However, it is interesting that, throughout its 50 years of existence, the treaty has never really been violated. While many practical challenges have been posed, they have always been posed with parts of the treaty in mind, rather than trying to completely undermine it. So, are agreements a clear violation of international law? Not necessarily. Its stated purpose “is to establish a common vision through a practical set of principles, guidelines and best practices.
In other words, they do not claim to be the basis of a new law and, therefore, strictly speaking, they cannot violate existing international law. Therefore, they create guidelines in the hope that they will eventually become customary law that will weaken existing space law. Article IV of the OST requires that only the “Moon and other celestial bodies” be used exclusively for peaceful purposes. This indicates that the norm of peaceful use applies strictly to heavenly bodies.
The only activities expressly prohibited in the rest of outer space are the placing in orbit around the Earth any object carrying nuclear weapons or any other type of weapons of mass destruction, or the placement of such weapons. As a result of this omission, the United States had to establish that the treaty did not prohibit the inspection of spacecraft for the purpose of verifying compliance with the treaty. Although countries such as Australia, Canada, Japan, the United Arab Emirates and the United Kingdom have joined, space powers such as China, India and Russia have not. The United States and the USSR had already publicly declared their intention not to place nuclear weapons in space, on the Moon, or other celestial bodies in 1963 through UN Resolution 1884, but because the 1963 declaration was not legally binding, the United States was not required to verify that the USSR was complying with the agreement.
An alternative might be to focus on developing norms of behavior in outer space, but standards alone are unlikely to be sufficient. The inability of the UNGGE to reach consensus and produce a final report at its last session demonstrates the enormous difficulties in space governance and the lack of consensus among major Powers on the definition of vital concepts of space security, including what is a space weapon, what constitutes a weapon space attack in outer space and the application of the right to self-defense. The U.S. State Department condemned the development of Russia's new weapons systems as violations of the Intermediate-Range Nuclear Forces (INF) Treaty, but did not allege a violation of Article IV of the UN 1967 Outer Space Treaty (OST).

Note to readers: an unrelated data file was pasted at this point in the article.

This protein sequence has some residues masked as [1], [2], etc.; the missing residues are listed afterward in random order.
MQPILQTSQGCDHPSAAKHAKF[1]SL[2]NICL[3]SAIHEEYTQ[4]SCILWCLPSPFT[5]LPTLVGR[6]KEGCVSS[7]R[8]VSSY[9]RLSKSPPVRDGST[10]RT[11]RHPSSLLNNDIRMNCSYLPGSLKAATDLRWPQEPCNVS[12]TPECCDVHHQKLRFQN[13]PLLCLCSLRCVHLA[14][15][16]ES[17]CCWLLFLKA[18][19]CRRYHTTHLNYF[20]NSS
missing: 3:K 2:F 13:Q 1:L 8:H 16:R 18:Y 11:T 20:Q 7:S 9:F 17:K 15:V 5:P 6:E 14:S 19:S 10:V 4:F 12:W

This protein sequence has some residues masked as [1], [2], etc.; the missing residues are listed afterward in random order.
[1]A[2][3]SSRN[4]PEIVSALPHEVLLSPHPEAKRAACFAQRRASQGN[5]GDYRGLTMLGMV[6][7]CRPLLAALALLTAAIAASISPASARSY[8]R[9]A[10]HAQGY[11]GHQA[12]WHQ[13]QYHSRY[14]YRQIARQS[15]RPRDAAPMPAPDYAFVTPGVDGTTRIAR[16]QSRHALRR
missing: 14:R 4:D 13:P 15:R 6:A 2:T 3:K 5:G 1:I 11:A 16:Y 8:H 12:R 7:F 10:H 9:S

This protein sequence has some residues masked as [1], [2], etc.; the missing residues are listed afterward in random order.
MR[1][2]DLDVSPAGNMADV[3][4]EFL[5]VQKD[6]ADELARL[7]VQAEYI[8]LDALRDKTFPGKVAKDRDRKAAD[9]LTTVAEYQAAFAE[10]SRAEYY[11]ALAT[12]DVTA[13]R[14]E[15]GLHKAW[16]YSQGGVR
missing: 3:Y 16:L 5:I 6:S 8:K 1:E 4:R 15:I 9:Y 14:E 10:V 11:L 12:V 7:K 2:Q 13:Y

Under the innocuous title “Deconflict of space activities”, it states that countries subject to the agreements will support the development of safety zones, for example, around a lunar base or where mining activities are carried out. NASA guidelines in the Artemis Accords supposedly designed to regulate global cooperation on the Moon may serve to circumvent pre-existing international treaties. First, article IV of the TMB should be expanded to include conventional weapons and other technologies other than WMD, including antisatellite, terrestrial weapons and other antispace systems. Space Force, a discrete geographical combat command and the sixth branch of the United States military.
This group of international experts could be mandated to review the universal challenges faced by all States, including space debris, the arms race in outer space and antispace capabilities, and produce a final document that could be submitted to the Secretary-General of the Nations United. The TMB and four subsidiary legal instruments, including the 1968 Rescue Agreement, the 1972 Space Liability Convention, the 1976 Registration Convention and the 1979 Moon Agreement, have largely maintained the inviolability of outer space. Driven by shifts in regional and global balances of power, growing competition driven by space security has forced many states to develop antispace capabilities that can be used to disrupt, deny, or destroy space systems. The proposal, “Reduction of space threats through norms, rules and principles of responsible behavior”, aims to analyze the challenges of space security with a bottom-up approach.